How do we learn to detect nuance in urban ecosystems?
“What counts here—first and last—is not so-called knowledge of so-called facts, but vision—seeing. Seeing here implies world view and is coupled with fantasy, with imagination.” - Josef Albers, Interaction of Color
- Background & Materials
- Workshop at a Glance
- Supply Kit
- Getting Started with Urban Ecology Zine
- Sensory Nature Walk Prompts
- "Nature in the City/The City in Nature" Images
- Workshop Flow
- Workshop Musings
- Introductory Activity: What is Ecology?
- Field Exercise: Sensory Nature Walk
- Come-Together: Field Journal Share-Out
- Additional Resources
Background & Materials
Workshop at a Glance
In this workshop, we will work to establish a keen eye—and nose, ear, and hand—when evaluating the qualities of our living world. We will use these observational skills moving forward in our continued exploration of the urban environment.
- Age Range: 8–13 years old
- Group Size: 5–15 participants
- Number of Facilitators: 1–2
- Session Length: 2 hours
- Cost: $3–$5 per participant
Getting Started with Urban Ecology Zine
The Getting Started with Urban Ecology zine introduces a working definition of ecology, as well as a city scene in which to practice looking for interactions. Finally, it includes information about setting up and using the field journal.
Download here →
Sensory Nature Walk Prompts
The Sensory Nature Walk prompts are guides for the nature walk you'll be doing as the field exercise in this workshop. They can be helpful tips if participants get stuck and are unsure of what to sense! All of these prompts can be used as discussion points, and there are more prompts that you'll likely have time to explore, so you can let participants explore the ones that seem most compelling to them!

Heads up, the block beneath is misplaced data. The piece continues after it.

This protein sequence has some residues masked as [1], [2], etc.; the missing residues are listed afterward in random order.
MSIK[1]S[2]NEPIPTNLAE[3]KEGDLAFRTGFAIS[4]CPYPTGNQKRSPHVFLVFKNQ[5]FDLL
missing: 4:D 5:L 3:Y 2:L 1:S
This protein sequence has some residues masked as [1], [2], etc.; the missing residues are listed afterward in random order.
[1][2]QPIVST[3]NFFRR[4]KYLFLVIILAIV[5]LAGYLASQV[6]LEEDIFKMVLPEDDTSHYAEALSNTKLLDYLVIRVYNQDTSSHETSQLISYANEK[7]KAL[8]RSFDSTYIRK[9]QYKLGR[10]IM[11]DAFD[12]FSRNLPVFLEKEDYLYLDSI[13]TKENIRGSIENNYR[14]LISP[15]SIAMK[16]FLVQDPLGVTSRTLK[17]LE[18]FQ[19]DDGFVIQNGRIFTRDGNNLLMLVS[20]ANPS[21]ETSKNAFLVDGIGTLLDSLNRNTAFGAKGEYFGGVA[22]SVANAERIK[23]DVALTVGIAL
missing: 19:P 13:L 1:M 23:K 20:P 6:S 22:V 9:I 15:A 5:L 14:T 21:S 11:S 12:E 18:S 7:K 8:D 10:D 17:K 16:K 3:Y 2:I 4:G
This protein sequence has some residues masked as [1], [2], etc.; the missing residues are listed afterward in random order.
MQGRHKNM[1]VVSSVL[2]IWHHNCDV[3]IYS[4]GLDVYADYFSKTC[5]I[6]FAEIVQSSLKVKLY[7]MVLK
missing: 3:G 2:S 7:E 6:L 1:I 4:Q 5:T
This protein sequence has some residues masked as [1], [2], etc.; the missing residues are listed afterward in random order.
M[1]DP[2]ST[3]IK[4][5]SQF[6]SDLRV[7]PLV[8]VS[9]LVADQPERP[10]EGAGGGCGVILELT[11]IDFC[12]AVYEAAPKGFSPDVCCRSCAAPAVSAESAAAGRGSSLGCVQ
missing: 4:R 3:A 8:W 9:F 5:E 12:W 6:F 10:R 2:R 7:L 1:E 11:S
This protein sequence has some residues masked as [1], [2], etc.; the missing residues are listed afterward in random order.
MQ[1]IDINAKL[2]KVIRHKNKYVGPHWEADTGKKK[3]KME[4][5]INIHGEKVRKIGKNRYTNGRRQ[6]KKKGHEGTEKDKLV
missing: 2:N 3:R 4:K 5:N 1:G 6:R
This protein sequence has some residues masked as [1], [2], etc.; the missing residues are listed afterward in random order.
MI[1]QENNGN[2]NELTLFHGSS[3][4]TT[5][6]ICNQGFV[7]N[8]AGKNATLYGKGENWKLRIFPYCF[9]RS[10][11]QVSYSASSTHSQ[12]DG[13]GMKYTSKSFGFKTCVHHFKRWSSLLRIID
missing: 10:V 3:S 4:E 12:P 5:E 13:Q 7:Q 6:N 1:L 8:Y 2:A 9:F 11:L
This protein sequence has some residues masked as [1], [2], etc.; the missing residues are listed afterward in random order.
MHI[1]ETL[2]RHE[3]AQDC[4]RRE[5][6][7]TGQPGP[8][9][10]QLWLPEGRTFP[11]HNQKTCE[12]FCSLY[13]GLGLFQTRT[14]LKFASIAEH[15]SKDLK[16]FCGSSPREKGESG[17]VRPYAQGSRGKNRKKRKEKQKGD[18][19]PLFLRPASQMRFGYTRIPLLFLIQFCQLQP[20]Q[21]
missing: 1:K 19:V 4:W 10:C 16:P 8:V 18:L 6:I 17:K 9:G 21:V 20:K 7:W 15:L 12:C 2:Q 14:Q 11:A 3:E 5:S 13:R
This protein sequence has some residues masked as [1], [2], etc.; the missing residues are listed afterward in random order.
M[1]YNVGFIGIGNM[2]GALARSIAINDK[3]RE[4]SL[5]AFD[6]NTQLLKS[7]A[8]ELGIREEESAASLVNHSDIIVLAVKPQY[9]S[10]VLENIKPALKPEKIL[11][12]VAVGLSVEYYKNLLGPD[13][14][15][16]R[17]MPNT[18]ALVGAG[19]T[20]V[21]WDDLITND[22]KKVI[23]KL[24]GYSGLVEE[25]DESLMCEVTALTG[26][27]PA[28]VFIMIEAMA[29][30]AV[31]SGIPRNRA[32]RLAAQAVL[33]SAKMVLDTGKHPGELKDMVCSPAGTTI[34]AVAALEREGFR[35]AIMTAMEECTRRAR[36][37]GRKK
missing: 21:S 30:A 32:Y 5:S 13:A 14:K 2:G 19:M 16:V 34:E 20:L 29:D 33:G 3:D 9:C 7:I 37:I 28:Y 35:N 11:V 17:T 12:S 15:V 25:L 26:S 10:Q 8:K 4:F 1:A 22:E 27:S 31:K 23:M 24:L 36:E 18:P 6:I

Before the workshop, you'll want to print this document and cut it in half (one sheet of 8.5x11" paper will give you two prompt sheets). You can choose to affix these with some tape in the field journals yourself or ask participants to do it during the introductory activity.
Download here →
"Nature in the City/The City in Nature" Images
Below are some examples images that show nature in the city (or the city in nature...)! You'll use these images as part of the introductory activity for this workshop— helping participants to begin noticing the various ways that nature and 'the city' interact with one another. Feel free to use the images below, or even better — take some photos of your own local community to use for the activity (you'll want about 3-4 photos in total).
- What is ecology?
- What is urban ecology?
- How do I learn to see or uncover interactions between living things and their habitats or ecosystems?
- What are things I’ve started to notice that I didn’t before?